Pho Bo recipe, Pho Bo Vietnamese Beef Noodle Soup
3/ Place the cinnamon stick, star anise, whole cloves and fennel seeds in a cheesecloth and secure with kitchen string (or tie together with a strip of the cheesecloth).

Pho Bo recipe, Pho Vietnamese Beef Noodle Soup
4/ Pour in the 6 litres of water, bring to a boil over high heat, then lower the heat to a gentle simmer. Use a ladle or a spoon to skim off any scum that rises to the top. Add the onions, ginger, carrots, spice bag and beef chuck. Allow the broth to simmer, skimming the scum every now and then. Leave the lid on, but slightly askew, covering 90% of the pot only.

Pho Bo recipe, Pho Bo Vietnamese Beef Noodle Soup
5/ After 1.5 hours remove the beef chuck. Place it on a plate and loosely cover with foil, allow to rest. Allow the broth to continue simmering for another 1.5 hours.
6/ Remove the bones and spice bag from the broth. Add the rock sugar, salt and fish sauce. Allow to simmer for another 30 minutes.

1/ Cut the cooked beef chuck across the grain into thin slices. For the best results make sure that it is cold.
2/ Freeze the raw beef rump for 30 minutes, slice it across the grain into thin pieces.
3/ Ready the onions, spring onions and beef balls
4/ Arrange the garnishes on a plate and put on the table.
5/ To ensure good timing, bring the broth to a simmer over medium heat as you are assembling the bowls. At the same time, fill a large pot with water and bring to a rolling boil. For each bowl, place a portion of the noodles on a vertical-handle strainer (or mesh sieve) and dunk the noodles in the boiling water. As soon as they have collapsed and lost their stiffness (10 to 20 seconds), pull the strainer from the water letting the water drain back into the pot. Empty the noodles into a bowl.
6/ Top each bowl of noodles with cooked and raw beef arranging the slices flat. Place a mound of onion in the centre and shower some spring onions on top.
7/ Raise the heat and bring the broth to a rolling boil. Ladle approximately 2 cups of broth into each bowl, distributing the hot liquid evenly to warm all the ingredients. Serve immediately with the plate of garnishes.

Pho beef noodle recipe, Pho Bo Vietnamese Beef Noodle Soup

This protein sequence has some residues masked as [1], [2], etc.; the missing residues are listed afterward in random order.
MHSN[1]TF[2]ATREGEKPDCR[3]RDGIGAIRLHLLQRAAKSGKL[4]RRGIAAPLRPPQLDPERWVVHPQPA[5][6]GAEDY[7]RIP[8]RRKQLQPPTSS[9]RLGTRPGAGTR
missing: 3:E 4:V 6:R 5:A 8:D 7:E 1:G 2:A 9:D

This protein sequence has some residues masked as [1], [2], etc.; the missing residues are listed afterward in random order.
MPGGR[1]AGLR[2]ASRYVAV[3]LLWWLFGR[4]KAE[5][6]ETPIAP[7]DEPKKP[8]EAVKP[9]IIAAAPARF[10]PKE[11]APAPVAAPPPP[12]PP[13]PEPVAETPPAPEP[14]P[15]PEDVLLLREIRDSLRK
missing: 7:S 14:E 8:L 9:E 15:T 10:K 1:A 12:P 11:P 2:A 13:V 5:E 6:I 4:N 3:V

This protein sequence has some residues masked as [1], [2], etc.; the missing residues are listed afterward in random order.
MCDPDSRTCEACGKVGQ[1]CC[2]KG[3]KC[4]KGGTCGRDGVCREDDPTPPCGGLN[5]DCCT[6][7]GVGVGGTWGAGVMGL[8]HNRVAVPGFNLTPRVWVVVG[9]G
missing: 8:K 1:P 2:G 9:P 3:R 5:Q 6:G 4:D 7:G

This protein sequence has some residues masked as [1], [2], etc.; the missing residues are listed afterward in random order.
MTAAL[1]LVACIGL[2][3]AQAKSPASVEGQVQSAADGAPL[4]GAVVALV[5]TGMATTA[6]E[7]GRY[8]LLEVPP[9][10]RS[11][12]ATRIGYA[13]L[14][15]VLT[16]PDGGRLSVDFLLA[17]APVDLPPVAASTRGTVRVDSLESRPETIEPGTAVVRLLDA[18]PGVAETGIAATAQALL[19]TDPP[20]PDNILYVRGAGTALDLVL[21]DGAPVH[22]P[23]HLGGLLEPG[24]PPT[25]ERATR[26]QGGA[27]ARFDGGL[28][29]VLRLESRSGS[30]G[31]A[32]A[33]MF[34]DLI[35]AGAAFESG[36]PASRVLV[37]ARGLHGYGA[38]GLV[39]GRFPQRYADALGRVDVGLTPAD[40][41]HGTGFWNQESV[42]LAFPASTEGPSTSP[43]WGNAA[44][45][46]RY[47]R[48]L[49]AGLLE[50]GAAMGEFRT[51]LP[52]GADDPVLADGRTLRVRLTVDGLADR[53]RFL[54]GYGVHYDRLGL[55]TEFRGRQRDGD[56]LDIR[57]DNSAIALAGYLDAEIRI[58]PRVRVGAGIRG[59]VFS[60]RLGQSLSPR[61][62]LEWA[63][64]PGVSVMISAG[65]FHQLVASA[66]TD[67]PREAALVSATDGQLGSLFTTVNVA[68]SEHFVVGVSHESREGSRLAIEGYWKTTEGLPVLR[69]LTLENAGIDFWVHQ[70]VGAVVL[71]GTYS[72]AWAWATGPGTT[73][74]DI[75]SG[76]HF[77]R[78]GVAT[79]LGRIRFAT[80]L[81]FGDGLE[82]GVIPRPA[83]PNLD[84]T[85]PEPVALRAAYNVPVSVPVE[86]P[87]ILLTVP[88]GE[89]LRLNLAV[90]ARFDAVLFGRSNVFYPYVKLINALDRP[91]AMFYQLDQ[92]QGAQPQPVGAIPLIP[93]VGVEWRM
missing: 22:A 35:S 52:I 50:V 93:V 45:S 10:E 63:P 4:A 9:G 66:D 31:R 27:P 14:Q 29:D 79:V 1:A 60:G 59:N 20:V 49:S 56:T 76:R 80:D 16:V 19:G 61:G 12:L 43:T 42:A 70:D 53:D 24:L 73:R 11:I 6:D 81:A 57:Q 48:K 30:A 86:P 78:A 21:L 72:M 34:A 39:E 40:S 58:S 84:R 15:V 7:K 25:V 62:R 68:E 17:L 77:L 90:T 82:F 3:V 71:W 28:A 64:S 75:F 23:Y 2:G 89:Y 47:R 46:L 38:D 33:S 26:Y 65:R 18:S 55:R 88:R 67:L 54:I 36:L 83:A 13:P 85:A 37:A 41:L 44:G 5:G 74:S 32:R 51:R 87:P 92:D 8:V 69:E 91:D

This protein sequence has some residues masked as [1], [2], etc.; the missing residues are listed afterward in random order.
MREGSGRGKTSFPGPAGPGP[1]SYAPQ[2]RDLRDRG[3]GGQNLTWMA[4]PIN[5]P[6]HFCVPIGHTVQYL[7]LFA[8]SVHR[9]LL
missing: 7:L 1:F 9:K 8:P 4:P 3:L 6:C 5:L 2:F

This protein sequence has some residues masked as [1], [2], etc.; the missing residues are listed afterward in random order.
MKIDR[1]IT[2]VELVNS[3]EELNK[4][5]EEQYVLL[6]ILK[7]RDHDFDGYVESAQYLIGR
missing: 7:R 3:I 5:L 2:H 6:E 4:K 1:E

Tips from the cookbookmaniac
* When pouring the soup from the pot into the bowls, use a fine sieve to catch any excess fat or marrow deposits.
* Do not skip the charring of the ginger and the onion. It is what gives the broth its colour and adds to the complex flavour.
* If you cannot find Yellow Rock Sugar then use 2 tablespoons of normal sugar instead.
* Do not allow the noodles to sit in the hot broth for too long. They will wilt and take on a tacky texture. That said, do not cook the noodles in the big pot of broth, it will ruin it. And do not overcook the noodles. Therefore, only assemble the noodles if it is be eaten straight away.
* This made enough for approximately 15 bowls. You can freeze the broth for later use. However, the herbal headiness of it will deteriorate.
* Call everyone you know – that loves beef – to the table. They’ll adore you.

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  1. tasteofbeirut

    I love pho and so do my kids! In my neighborhood here there are countless pho joints, but I would still prefer a homemade version!

  2. Maria

    I must confess. I have never had pho! But this is about to be fixed as I will be introduced to the amazing food in Cabramatta! 😀

  3. foodwink

    Love pho but have never cooked it! Is the hoisin sauce for the soup or the beef? I usually leave it alone 🙂

  4. Anh

    I think you have done a great work! Oh my ! I haven’t had pho for a long time. Need to get my fix!

  5. tigerfish

    This must be a good bowl of pho – look at all the ingredients and how each ingredient is brought to realize this dish 😀

  6. sweetlife

    oh my your pho looks delish, I love all the flavors and your pics came out great!!


  7. Phuoc’n Delicious

    Oh me oh my, what a marvelous bowl of Pho you have there. Making Pho is one of my goals. I have the same book so it’s good to know that this recipe is a good and uncomplicated one.

    I’m craving a bowl now!

  8. Von

    I was just talking to one of my friends about making pho the other day! haha….
    I’ve never made pho from scratch- it sounds fun though! And it looks delicious! And I love your last tip 😉

  9. panda

    can i come over and have a bowl of pho? this looks fantastic!

  10. Bud z

    Best Pho ever this recipe is authentic and super tasty